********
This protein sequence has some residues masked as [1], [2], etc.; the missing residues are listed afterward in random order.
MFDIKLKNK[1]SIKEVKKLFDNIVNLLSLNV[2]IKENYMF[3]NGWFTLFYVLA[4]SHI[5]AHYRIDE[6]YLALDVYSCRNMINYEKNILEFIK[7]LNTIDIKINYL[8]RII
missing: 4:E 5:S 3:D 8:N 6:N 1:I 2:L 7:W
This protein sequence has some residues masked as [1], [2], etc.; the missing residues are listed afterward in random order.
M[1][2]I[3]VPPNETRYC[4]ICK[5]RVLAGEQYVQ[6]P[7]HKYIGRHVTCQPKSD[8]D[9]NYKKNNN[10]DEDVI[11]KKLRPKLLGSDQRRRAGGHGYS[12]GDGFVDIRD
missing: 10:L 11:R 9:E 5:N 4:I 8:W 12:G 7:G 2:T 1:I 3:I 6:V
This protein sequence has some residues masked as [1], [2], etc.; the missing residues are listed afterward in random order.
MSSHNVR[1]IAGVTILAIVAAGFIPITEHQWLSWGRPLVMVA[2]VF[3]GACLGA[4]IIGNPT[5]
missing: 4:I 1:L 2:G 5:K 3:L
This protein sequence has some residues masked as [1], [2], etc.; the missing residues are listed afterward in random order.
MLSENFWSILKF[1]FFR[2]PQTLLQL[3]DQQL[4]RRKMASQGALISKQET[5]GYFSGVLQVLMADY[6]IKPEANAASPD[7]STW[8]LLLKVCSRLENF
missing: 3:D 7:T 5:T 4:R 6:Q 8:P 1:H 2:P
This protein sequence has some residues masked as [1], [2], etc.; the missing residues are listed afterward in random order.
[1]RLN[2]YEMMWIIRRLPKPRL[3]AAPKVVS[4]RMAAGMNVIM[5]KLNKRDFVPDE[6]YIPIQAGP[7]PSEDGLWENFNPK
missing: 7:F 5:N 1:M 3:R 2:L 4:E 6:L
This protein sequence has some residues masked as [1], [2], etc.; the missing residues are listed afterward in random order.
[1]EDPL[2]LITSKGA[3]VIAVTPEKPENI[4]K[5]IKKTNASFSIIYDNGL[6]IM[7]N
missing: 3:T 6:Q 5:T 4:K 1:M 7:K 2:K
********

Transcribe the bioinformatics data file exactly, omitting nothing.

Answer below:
This protein sequence has some residues masked as [1], [2], etc.; the missing residues are listed afterward in random order.
MFDIKLKNK[1]SIKEVKKLFDNIVNLLSLNV[2]IKENYMF[3]NGWFTLFYVLA[4]SHI[5]AHYRIDE[6]YLALDVYSCRNMINYEKNILEFIK[7]LNTIDIKINYL[8]RII
missing: 4:E 5:S 3:D 8:N 6:N 1:I 2:L 7:W
This protein sequence has some residues masked as [1], [2], etc.; the missing residues are listed afterward in random order.
M[1][2]I[3]VPPNETRYC[4]ICK[5]RVLAGEQYVQ[6]P[7]HKYIGRHVTCQPKSD[8]D[9]NYKKNNN[10]DEDVI[11]KKLRPKLLGSDQRRRAGGHGYS[12]GDGFVDIRD
missing: 10:L 11:R 9:E 5:N 4:I 8:W 12:G 7:G 2:T 1:I 3:I 6:V
This protein sequence has some residues masked as [1], [2], etc.; the missing residues are listed afterward in random order.
MSSHNVR[1]IAGVTILAIVAAGFIPITEHQWLSWGRPLVMVA[2]VF[3]GACLGA[4]IIGNPT[5]
missing: 4:I 1:L 2:G 5:K 3:L
This protein sequence has some residues masked as [1], [2], etc.; the missing residues are listed afterward in random order.
MLSENFWSILKF[1]FFR[2]PQTLLQL[3]DQQL[4]RRKMASQGALISKQET[5]GYFSGVLQVLMADY[6]IKPEANAASPD[7]STW[8]LLLKVCSRLENF
missing: 3:D 7:T 5:T 4:R 6:Q 8:P 1:H 2:P
This protein sequence has some residues masked as [1], [2], etc.; the missing residues are listed afterward in random order.
[1]RLN[2]YEMMWIIRRLPKPRL[3]AAPKVVS[4]RMAAGMNVIM[5]KLNKRDFVPDE[6]YIPIQAGP[7]PSEDGLWENFNPK
missing: 7:F 5:N 1:M 3:R 2:L 4:E 6:L
This protein sequence has some residues masked as [1], [2], etc.; the missing residues are listed afterward in random order.
[1]EDPL[2]LITSKGA[3]VIAVTPEKPENI[4]K[5]IKKTNASFSIIYDNGL[6]IM[7]N
missing: 3:T 6:Q 5:T 4:K 1:M 7:K 2:K